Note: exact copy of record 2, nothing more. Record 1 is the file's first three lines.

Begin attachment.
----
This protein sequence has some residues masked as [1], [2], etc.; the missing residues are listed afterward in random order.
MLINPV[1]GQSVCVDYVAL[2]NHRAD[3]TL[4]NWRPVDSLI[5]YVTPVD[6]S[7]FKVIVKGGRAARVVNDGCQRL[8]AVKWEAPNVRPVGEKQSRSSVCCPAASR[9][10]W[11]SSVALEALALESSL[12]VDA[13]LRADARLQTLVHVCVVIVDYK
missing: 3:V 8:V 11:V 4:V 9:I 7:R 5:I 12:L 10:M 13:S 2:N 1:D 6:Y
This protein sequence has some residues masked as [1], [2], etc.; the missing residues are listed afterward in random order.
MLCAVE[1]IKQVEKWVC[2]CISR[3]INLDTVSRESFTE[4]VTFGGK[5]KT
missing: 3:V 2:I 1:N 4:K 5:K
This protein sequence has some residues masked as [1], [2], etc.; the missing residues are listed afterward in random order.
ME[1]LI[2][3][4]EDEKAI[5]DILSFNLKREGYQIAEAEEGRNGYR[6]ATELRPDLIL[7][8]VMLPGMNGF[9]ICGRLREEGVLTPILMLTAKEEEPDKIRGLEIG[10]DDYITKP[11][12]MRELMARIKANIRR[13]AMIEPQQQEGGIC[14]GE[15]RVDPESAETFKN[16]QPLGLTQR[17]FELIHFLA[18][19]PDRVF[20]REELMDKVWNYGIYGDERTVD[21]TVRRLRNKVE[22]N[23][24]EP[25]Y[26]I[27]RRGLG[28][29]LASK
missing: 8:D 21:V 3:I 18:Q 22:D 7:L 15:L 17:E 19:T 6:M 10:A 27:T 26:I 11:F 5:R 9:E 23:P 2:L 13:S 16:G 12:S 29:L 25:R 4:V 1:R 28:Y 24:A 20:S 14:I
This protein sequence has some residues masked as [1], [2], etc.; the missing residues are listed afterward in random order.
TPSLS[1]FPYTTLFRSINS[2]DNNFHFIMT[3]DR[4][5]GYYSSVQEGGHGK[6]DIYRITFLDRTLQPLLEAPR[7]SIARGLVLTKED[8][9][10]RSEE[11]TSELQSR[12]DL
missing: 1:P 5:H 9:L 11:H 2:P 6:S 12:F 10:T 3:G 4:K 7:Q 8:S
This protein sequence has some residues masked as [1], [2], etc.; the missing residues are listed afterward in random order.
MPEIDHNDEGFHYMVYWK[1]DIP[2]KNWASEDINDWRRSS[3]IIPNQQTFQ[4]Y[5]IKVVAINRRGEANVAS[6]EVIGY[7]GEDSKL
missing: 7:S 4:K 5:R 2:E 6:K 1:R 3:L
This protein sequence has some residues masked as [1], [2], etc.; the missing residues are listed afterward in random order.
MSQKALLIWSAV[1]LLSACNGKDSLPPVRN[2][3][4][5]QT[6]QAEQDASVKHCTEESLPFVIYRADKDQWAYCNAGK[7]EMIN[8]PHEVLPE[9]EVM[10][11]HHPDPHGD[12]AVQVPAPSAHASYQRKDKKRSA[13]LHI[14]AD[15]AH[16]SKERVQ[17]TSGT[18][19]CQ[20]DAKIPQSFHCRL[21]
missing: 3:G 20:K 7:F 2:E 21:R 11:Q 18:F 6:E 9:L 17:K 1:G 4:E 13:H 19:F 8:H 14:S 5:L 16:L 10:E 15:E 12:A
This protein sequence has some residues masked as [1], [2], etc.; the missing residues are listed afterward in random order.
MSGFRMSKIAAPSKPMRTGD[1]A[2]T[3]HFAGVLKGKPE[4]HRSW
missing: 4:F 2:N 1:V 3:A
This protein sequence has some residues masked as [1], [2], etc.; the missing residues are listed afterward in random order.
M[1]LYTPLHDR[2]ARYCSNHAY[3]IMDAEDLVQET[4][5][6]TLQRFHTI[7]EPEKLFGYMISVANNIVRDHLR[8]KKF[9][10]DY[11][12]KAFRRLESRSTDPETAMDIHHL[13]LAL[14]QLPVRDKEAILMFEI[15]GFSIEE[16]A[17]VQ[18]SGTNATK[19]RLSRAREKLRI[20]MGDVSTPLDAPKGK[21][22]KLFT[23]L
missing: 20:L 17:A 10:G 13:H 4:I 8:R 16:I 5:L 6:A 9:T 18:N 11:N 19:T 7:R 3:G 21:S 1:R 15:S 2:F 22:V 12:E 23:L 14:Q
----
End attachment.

This protein sequence has some residues masked as [1], [2], etc.; the missing residues are listed afterward in random order.
MLCAVE[1]IKQVEKWVC[2]CISR[3]INLDTVSRESFTE[4]VTFGGK[5]KT
missing: 3:V 2:I 1:N 4:K 5:K